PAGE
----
Pros:  You get the comfort, flexibility, and convenience of private transportation at a price point that may be less than a private transfer service.  You avoid the stress of taking the RER if you're not familiar with public transportation or you don't want to risk a costly fine. 

Cons:  Pricing and availability are unpredictable, and you should always have a back-up plan for the return trip to Paris.  Going by car, whether it's an uber, a taxi, a private transfer service, or you behind the wheel of a rental car, also takes longer than the RER. 

Aside from not knowing exactly what the fare will be, you can be sure that it will cost you much more than the RER.  If you are unlucky with your timing and hit snarls of slowing-moving traffic, it may cost you almost as much or even more than a private car service.

5.  Should You Drive to Disney?

Terrace seating by a casual Disneyland Paris bistro
Terrace seating by a casual Disneyland Paris bistro

Normally, no. 

As a Paris visitor, you never want to be burdened with a car because a) driving in the city, on the Periphique, and even in the nearby suburbs can be a nightmare if you're not used to it, and b) car rental fees can be quite high, especially once you add in insurance.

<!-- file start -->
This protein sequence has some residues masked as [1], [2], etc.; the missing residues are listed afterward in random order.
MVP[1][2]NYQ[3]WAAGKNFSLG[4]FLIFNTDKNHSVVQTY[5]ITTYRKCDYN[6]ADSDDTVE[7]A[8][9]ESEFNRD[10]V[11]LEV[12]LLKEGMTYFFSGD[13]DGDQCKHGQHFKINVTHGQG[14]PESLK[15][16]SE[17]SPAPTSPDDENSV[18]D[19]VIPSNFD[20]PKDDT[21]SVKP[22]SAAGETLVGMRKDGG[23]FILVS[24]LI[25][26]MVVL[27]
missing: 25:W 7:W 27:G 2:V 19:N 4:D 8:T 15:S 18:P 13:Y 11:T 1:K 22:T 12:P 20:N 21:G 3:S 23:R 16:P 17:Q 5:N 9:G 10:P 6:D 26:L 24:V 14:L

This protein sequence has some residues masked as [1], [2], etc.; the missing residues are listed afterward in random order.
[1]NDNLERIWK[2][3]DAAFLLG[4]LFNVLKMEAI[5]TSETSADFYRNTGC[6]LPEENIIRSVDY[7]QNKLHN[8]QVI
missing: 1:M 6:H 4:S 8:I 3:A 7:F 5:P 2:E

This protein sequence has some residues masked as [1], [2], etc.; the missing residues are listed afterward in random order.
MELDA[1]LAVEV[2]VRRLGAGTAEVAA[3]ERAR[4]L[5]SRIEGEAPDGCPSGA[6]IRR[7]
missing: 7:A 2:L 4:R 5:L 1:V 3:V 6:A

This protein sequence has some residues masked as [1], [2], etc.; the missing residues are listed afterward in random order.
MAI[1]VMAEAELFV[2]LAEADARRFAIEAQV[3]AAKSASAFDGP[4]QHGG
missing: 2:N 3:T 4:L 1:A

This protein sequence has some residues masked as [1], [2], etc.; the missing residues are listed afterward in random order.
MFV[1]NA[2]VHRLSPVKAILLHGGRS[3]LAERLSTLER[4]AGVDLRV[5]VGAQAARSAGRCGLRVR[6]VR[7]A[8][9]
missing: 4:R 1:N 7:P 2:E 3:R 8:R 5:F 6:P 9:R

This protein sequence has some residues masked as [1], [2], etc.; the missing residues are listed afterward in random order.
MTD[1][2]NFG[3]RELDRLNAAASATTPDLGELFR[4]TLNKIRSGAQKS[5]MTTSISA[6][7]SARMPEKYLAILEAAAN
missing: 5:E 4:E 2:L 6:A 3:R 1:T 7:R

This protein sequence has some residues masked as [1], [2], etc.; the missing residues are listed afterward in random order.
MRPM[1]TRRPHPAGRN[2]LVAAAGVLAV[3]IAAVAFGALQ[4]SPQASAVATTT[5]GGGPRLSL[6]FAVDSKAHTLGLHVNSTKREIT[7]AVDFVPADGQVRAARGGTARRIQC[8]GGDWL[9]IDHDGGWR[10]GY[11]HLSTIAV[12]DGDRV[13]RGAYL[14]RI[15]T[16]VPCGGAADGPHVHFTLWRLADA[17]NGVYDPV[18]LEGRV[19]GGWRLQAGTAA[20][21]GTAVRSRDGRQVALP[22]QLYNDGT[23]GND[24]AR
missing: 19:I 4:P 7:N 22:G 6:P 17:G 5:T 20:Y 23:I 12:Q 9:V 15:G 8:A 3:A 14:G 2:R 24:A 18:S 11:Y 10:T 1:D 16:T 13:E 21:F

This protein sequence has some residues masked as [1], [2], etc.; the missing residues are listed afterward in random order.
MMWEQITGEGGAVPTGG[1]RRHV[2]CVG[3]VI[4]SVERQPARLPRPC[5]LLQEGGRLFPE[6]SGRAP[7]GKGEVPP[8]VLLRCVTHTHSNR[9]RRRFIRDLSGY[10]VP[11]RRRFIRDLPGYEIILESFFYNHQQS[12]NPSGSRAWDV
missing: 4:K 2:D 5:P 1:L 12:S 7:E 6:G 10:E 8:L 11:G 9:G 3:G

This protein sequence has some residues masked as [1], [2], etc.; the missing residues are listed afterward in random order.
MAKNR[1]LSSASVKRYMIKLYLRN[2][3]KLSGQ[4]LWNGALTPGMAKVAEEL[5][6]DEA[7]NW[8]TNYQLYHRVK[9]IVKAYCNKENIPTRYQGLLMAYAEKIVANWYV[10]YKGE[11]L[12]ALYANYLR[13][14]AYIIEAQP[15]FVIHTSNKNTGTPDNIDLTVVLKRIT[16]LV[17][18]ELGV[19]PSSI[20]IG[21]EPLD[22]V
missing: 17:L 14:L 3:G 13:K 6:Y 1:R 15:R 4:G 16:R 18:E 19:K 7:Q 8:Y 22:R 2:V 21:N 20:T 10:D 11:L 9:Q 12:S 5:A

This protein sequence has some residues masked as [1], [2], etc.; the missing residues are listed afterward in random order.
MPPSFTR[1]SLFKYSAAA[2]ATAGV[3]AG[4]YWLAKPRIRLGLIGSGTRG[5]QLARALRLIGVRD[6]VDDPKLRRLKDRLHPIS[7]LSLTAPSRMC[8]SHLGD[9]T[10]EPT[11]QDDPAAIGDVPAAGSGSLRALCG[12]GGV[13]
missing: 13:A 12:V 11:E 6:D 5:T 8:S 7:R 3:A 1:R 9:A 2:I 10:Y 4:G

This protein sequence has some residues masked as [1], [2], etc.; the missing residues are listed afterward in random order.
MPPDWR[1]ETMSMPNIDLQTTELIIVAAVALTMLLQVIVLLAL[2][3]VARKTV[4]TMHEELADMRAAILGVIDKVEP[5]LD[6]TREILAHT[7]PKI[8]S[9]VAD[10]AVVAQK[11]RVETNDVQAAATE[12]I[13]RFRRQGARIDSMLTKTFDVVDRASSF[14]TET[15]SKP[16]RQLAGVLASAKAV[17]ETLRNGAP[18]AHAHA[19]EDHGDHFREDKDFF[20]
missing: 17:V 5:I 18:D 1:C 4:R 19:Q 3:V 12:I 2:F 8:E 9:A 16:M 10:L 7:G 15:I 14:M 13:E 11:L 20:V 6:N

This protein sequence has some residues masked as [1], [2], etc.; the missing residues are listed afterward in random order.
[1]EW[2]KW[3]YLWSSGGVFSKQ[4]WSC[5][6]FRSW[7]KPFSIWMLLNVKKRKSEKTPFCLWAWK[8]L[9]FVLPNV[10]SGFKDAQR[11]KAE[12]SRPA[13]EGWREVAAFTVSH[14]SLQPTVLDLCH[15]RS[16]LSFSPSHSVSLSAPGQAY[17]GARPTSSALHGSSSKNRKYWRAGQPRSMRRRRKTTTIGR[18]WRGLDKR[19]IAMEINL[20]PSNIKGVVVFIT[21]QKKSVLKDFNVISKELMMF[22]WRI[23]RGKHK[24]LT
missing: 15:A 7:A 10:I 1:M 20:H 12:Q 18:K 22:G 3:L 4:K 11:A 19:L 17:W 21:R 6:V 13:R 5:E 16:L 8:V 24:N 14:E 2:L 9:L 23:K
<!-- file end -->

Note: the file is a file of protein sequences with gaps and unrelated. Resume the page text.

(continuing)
You'll also need to pay for parking at Disneyland (unless you're staying in one of their branded hotels), which runs about 30€-40€, depending on the size of your vehicle. 

In case you're wondering about renting a car for just a day to get the parks, it is still likely to cost you more than a private transfer service - plus you still have to deal with the traffic and not being familiar with the roads and French driving patterns.

But if you are planning to make a trip beyond Paris to multiple destinations, then renting a car and stopping at the Parks for a day or more along the way can make sense.  And the good news is that once you're well outside of the Paris metro area, traffic is usually much more manageable.

Pros & Cons for Driving:

Pros:  Flexibility and comfort.

Cons:  Cost, Paris traffic, transit time, stress.

If you are considering doing this, here is a Pro Tip:

Depart Paris in the early afternoon on the day before your Disney visit in order to miss rush hour traffic, and spend a couple of nights at a nearby hotel.  Make sure you choose one with onsite parking, and also choose one if possible with free shuttle service to the Parks because that will save you time. 

Since hotel rates are significantly cheaper than in Paris (unless you choose one of the most expensive Disney-themed accommodations), you'll save some money.  You can also easily arrive at the Disneyland entrance gate early in the morning and stay as late as you want for the fireworks.

More Articles about Getting to Top Destinations from Paris (& What to See Once You're There)